Diana Scearce of the David and Lucile Packard Foundation shared some brief and provocative (and you know we just love brief and provocative) thoughts about promoting learning recently in the Stanford Social Innovation Review blog. In her two first years at the Foundation, Scearce writes, she is learning how her colleagues learn and, more importantly, unlearn. Check out her reflections on the value of what she calls “productive anxiety.”
Developmental Evaluation Week!
The American Evaluation Association (AEA)’s daily blog, AEA365, is (as blog-writers are asked to say) a “Rad Resource.” (Yeah, we know). Michael Quinn Patton kicked off this week’s postings on a topic he named long ago and then explored in his 2010 book, Developmental Evaluation. MQP frequently meets evaluators (like your pals at APEP) who had been doing DE but didn’t know “that was a thing.” If your practice includes assessing fast-changing, complex, emergent processes — and your evaluation approach tries to evolve and emerge to match — then this week’s AEA365 is for you!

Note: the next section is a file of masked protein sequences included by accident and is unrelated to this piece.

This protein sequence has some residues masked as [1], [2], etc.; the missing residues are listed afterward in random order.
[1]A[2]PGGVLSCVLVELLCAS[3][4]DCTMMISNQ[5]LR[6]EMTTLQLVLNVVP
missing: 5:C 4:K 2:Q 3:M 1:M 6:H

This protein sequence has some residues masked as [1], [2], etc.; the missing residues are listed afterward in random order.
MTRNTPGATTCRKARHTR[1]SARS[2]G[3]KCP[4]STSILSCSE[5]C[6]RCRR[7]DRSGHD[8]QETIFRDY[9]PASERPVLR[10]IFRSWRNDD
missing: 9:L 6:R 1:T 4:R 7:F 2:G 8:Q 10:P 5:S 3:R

The Substance of the Work
At APEP, we like to think that what we know about evaluation and social change — while it ain’t much — will prepare us nicely, no matter what policy issue or social condition our clients seek to influence. But sometimes, we have to admit the limits of that notion. This week, understanding the substance of the work involved poring over Peruvian government documents — and asking colleagues — to help us understand the divergence between adolescent fertility rates and adolescent pregnancy rates in Peru. No links to cute tools and shortcuts for this one. And that’s the point.